It is clearly getting worse. The growing number of listed and candidates for listing is a clear indication. A lot of additional land use change around gas and oil exploration and extraction is exacerbating the problem. As is climate change. Tom Lovejoy
Phoenix, AZ (PRWEB) May 17, 2012
The Endangered Species blog 'Endangered Earth Journal.com' is featuring an interview with conservation biologist Tom Lovejoy for Endangered Species Day which will be celebrated on Friday, May 18, 2012.
In the interview, Lovejoy's message is one of concern for those species in danger of extinction.
"Hundreds of thousands of species will perish, and this reduction of 10 to 20 percent of the earth's biota will occur in about half a human life span. This reduction of the biological diversity of the planet is the most basic issue of our time,” wrote Lovejoy in the forward to the 1980 book ‘Conservation Biology.’
And in his interview with Endangered Earth Journal.com, Lovejoy is clear he doesn’t think things are getting better.
“It is clearly getting worse," he says. "The growing number of species listed, and candidates for listing, is a clear indication. A lot of additional land use change around gas and oil exploration and extraction is exacerbating the problem. As is climate change."
Lovejoy, who was awarded the prestigious Tyler Prize for Environmental Achievement in 2001, has spent his much of his life working on conservation issues.
He was Assistant Secretary and Counselor to the Secretary at the Smithsonian Institution, Science Advisor to the Secretary of the Interior, and Executive Vice President of the World Wildlife Fund–U.S. He conceived the idea for the Minimum Critical Size of Ecosystems project (a joint project between the Smithsonian and Brazil's INPA), originated the concept of debt-for-nature swaps and is the founder of the public television series Nature.
Lovejoy is not without hope for species on the verge of extinction and says there are positive signs for endangered species. But he says there are not enough of them.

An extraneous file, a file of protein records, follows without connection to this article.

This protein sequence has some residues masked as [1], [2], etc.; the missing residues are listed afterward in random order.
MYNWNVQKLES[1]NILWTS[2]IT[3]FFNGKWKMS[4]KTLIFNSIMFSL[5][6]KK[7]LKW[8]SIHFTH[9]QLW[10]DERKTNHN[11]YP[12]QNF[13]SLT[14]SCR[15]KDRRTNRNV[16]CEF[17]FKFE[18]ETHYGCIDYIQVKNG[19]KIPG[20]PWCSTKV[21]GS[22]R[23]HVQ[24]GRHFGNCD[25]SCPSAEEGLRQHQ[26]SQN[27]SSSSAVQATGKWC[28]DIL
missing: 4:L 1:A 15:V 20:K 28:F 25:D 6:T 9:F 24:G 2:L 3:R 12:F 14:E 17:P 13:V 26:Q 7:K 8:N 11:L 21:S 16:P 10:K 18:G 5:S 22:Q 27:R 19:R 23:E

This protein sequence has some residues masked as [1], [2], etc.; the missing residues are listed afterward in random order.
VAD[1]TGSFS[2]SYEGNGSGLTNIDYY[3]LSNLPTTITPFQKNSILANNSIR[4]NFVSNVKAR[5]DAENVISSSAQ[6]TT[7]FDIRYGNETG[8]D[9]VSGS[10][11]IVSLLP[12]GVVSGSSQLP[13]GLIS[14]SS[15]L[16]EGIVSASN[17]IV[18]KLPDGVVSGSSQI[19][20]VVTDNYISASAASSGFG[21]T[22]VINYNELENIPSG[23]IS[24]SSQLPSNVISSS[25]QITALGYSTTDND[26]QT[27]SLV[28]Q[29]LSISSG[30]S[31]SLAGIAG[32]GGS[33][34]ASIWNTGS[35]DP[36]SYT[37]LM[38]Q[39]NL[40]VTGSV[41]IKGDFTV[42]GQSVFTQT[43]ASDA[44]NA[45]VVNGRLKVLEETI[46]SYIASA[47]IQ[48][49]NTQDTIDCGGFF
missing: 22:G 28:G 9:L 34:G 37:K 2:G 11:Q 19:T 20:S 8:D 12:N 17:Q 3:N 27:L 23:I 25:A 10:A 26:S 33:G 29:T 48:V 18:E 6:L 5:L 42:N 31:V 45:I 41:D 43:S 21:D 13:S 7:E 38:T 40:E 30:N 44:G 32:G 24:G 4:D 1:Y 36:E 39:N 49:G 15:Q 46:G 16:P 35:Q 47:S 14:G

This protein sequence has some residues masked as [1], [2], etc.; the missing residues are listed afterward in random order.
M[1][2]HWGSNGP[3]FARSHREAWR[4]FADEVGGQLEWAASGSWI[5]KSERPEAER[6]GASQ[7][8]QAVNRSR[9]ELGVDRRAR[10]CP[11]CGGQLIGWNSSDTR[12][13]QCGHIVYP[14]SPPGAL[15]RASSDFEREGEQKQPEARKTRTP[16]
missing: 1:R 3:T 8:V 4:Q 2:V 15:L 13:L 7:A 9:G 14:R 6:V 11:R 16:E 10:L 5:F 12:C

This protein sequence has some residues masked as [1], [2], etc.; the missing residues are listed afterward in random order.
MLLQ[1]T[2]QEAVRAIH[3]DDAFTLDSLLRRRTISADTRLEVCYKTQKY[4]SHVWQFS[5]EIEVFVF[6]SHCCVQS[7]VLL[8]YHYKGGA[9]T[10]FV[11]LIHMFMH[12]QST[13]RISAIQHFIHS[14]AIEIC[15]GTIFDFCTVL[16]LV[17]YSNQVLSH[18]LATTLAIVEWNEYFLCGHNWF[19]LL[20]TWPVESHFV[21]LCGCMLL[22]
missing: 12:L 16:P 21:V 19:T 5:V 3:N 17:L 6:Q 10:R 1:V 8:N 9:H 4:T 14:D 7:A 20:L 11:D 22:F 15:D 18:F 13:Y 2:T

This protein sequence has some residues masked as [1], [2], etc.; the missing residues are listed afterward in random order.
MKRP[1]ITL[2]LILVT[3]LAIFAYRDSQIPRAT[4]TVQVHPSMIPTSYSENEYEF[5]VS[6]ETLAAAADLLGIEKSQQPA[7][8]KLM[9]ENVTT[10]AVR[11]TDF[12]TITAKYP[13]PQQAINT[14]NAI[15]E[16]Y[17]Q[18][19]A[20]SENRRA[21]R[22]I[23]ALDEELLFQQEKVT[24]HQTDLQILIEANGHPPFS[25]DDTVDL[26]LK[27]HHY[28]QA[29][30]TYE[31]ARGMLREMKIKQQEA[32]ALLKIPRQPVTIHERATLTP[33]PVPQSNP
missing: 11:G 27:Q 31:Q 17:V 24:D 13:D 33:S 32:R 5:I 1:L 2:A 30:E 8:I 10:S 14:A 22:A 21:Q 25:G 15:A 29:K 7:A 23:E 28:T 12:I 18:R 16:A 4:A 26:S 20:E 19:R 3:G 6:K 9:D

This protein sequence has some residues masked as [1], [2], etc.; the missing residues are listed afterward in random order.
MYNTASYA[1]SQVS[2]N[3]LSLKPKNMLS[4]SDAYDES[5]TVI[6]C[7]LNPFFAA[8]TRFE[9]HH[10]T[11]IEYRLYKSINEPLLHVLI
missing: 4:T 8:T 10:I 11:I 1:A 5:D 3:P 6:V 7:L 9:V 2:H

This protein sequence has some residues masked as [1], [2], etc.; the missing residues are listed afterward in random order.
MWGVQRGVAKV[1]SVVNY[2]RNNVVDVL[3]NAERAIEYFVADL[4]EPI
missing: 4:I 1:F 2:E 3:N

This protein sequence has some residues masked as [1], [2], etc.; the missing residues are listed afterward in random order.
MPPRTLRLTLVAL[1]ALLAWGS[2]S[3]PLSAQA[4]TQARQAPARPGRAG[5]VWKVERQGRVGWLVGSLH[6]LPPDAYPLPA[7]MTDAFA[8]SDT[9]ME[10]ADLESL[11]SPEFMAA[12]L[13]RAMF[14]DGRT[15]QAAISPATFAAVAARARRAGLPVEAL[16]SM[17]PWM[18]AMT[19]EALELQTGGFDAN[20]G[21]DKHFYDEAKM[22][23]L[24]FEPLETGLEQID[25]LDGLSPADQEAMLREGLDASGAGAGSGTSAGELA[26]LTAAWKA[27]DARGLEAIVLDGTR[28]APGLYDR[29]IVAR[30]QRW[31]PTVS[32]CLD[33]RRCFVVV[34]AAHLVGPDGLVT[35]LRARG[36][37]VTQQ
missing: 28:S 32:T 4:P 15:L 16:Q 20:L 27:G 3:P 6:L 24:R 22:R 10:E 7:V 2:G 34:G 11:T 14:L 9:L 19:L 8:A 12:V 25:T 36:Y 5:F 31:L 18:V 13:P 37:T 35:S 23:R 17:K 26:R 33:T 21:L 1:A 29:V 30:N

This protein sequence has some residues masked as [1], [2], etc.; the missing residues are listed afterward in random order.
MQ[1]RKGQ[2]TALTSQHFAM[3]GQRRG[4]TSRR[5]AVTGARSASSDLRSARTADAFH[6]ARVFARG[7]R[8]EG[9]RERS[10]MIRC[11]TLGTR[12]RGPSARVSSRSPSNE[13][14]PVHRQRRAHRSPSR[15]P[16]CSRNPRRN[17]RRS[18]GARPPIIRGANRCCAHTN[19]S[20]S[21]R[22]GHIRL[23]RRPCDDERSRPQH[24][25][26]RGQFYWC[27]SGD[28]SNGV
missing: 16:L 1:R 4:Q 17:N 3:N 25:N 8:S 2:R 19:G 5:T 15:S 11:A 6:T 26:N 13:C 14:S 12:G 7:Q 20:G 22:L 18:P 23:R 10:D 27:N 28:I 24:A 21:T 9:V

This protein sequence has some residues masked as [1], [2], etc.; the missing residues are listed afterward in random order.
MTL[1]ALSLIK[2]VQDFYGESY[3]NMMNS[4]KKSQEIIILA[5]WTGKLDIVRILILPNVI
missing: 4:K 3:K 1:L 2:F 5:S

"There are some success stories of species that have recovered or are on the way to recovery, but they aren’t keeping up with growing endangerment."
The author of the Endangered Earth Journal.com, Endangered Species Journalist Craig Kasnoff. says he is honored to have Tom Lovejoy talk about the plight of endangered species for the Endangered Earth Journal. Especially on Endangered Species Day.
"I've known Tom for over 20 years," says Kasnoff. "And during that time he has been a friend, a colleague and an inspiration. So I am very happy to have him be the first, of what I hope will be a series of interviews on the plight of endangered species, for the Endangered Earth Journal.com.
Kasnoff, like Lovejoy, is not new to the issue of conservation and endangered species.
As a freelance journalist Kasnoff’s writing has appeared in The Christian Science Monitor, The Seattle Times, and other regional and national publications. His early investigative environmental writing was recognized by the Society of Professional Journalists and the Fund for Investigative Journalism.
In radio, Kasnoff created the nationally syndicated show Rock and the Environment which, for almost 10 years, brought the voices of some of rock music's top musicians to the environmental arena. Musicians such as Paul McCartney of the Beatles, Chris Cornell of Soundgarden, Eddie Vedder of Pearl Jam, Sting, members of REM, and Bob Weir of the Grateful Dead, all participated in the Rock and the Environment radio show.
In 1996 Kasnoff launched Bagheera.com, his first endangered species website.
He has since created other endangered species websites including Tigers in Crisis, Endangered Earth, Endangered Earth News, Imagine Animals, a Tiger Journal and more.
You can find Tom Lovejoy’s complete interview at the Endangered Earth Journal.com.